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North and South Korea: We'll try to resume 6-party talks

By the CNN Wire Staff
A North Korean soldier (L) faces down a South Korean soldier in the demilitarized zone on April 24.
A North Korean soldier (L) faces down a South Korean soldier in the demilitarized zone on April 24.
  • NEW: North and South Korea held a "productive" meeting, South Korea said
  • South Korea has been seeking to resume talks on the North's nuclear program in recent months
  • The meeting took place on the sidelines of regional security talks, South Korean officials say

Seoul, South Korea (CNN) -- The chief nuclear envoys of North and South Korea agreed Friday to try to resume six-party talks as soon as possible, the South Korean Foreign Ministry said.

Wi Sung-lac, the chief negotiator for the South in six-party talks on ending North Korea's nuclear program, met with the North's Ri Yong-ho on the sidelines of the regional forum of the Association of Southeast Asian Nations in Bali, Indonesia. The South Korean Foreign Ministry described the meeting as "productive."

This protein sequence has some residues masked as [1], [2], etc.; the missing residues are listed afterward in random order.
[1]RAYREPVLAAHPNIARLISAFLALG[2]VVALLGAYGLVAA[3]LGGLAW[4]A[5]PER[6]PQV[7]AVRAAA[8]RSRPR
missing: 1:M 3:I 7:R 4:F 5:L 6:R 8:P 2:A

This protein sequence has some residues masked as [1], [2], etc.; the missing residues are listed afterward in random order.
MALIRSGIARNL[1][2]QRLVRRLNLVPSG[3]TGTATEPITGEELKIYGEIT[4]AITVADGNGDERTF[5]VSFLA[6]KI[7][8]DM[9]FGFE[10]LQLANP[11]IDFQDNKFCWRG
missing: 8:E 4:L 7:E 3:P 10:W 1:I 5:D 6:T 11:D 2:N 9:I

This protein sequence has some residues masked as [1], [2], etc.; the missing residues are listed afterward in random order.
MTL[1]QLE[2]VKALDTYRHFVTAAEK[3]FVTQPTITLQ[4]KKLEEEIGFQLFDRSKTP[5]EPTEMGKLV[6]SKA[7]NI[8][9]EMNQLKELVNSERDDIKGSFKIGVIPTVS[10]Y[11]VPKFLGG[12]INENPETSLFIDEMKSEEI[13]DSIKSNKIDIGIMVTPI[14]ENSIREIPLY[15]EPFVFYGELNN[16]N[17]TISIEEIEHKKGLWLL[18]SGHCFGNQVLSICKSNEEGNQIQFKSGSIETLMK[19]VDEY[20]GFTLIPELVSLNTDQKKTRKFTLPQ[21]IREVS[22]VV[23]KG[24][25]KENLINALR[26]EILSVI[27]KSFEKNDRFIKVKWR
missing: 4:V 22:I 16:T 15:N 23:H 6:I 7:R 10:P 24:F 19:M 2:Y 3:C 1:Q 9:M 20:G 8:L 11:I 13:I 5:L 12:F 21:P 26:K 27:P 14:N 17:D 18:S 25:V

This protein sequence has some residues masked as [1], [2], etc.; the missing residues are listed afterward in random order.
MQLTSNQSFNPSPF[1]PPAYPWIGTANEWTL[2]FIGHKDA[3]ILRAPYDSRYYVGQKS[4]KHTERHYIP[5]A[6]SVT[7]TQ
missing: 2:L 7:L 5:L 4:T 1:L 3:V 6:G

The two-hour session was the first such direct meeting on nuclear issues between the two nations since six-party talks broke down in 2008, when North Korea pulled out of the multi-nation nuclear disarmament initiative.

Representatives of the other nations involved in the six-party talks -- the two Koreas, the United States, China, Japan and Russia -- are also in Bali.

Relations between North and South Korea have been more difficult since the sinking of a South Korean warship Cheonan 15 months ago and the shelling of South Korea's Yeongpyong Island last November.

South Korea acknowledged last month having held a secret meeting with its neighbour in May, which it said was aimed at persuading it to apologize for those attacks, in which 50 South Koreans died. North Korea denies sinking the warship.

The North Korean National Defence Commission said the South had asked for a series of summits at the secret meeting.

Until now, the North has refused to discuss its nuclear program one-on-one with South Korea, as Pyongyang has sought to use its nuclear weapons program as leverage in developing relations with Washington, according to the South Korean news agency Yonhap.

U.S. Secretary of State Hillary Clinton is expected to meet with representatives from South Korea and Japan while in Indonesia for the summit.

CNN's Jiyeon Lee contributed to this report